Contemporary music played by Park Lane Group Young Artists
Carducci String Quartet
Lancier Brass Quintet
Alasdair Beatson (piano)
Reviewed by: Colin Anderson
Reviewed: 9 January, 2006
Venue: Purcell Room, London
If a post-Christmas ‘reality check’ is needed, then the Park Lane Group’s week-long “New Year Series” offers just this. Over five days, with concerts at 6.15 and 7.45 in the Purcell Room (and, this year, some lunchtime ones too), PLG celebrates young musicians and contemporary music.
In PLG’s 50th-anniversary season, this latest ‘week’ could not have got off to a better start. The Carducci String Quartet gave a very impressive recital, the four musicians each articulate and influential and unanimous and equable. Two elder-statesmen composers were heard first, György Kurtág, 80 this year, and Henri Dutilleux, 90; both men are masters of exquisite perfectionism, the Carducci equally masterly of dynamics, colour and texture.
Kurtág’s 6 Moments musicaux (London premiere) proved a compelling mix of largesse and economy, every gesture and effect brilliantly managed and made part of a whole; similarly the atmosphere and finesse of Dutilleux’s Ainsi la nuit was brought into musical and structural focus. Not such a good idea, though, to place these works’ similarities side-by-side. Michael Zev Gordon (born 1963) provided a first performance with Three Short Pieces, the first engaging in its mechanical rhythms, but the spectre of Stravinsky hovered too obviously, just as Janáček’s did later, albeit admitted to by the composer. Joseph Horovitz (also 80 this year) provided integration and personality in his String Quartet No.5 (1969), the composer’s Viennese background prominent in the contrasted sections – richly lyrical, reflective and anguished; if the music had a tendency to ramble at times, there was no doubting Horovitz’s heart and compositional skills, the sprightly composer in attendance.
The Carducci Quartet left a big impression, a group that will no doubt grace London’s recital rooms on numerous future occasions. So too Alasdair Beatson (born 1984) who gave an exceptional account of Dutilleux’s Piano Sonata, a fabulous piece, one played from memory and with a command and dedication that was a revelation as to this music’s expression and volatility, Beatson developing a dazzling esprit over the work’s three movements. He also gave (with scores) a compelling account of Richard Causton’s Non mi comporto male – music that unveils a popular ‘standard’ cleverly and concisely (a translation of the title will give the game away, or see the Causton link below!) – and the seemingly outrageous if always idiomatic demands of three of William Bolcom’s Etudes.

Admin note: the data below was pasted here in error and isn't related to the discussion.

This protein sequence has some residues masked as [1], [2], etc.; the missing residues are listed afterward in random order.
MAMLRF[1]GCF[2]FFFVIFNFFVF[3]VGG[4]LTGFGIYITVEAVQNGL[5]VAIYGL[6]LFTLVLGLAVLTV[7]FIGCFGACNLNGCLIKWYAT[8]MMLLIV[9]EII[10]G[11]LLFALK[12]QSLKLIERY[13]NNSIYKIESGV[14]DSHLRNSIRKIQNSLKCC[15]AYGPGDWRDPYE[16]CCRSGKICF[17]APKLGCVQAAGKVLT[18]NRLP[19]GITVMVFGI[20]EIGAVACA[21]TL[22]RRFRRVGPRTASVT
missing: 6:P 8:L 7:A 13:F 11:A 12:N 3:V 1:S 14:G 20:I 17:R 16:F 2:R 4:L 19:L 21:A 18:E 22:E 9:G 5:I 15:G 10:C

Bolcom’s technical challenges are enshrined in musical outpouring, not something that Timothy Jackson (born 1972) always managed in his longer-than-anticipated 2 Haiku, which actually had six movements; and length was also the downfall of the late Edward Shipley’s The Rite of Lucifuge, which had some striking moments but was eventually distended by squiggles and tedium. Both are pieces for brass and here the Lancier Brass Quintet (two trumpets, horn, trombone and tuba) displayed impressive sonority and teamwork (if not the ultimate in synchronisation) but misjudged the Purcell Room’s immediate acoustic and were, put simply, too loud at times. The group’s best music was fore and aft, Berio’s Call, a sit-up-and-take-notice piece from 1985, the players required to stand in a line (trumpets antiphonal), a significant gap in between each, and parade a range of dynamics and mutes. Doggerel Machine by John White (born 1931) ended the (long) evening on a light note, a sequence of vignettes, some more punctuation than a ‘proper’ movement, and including a lung-filling cadenza for the tuba (Michael Levis), and a sense of novelty that was diverting.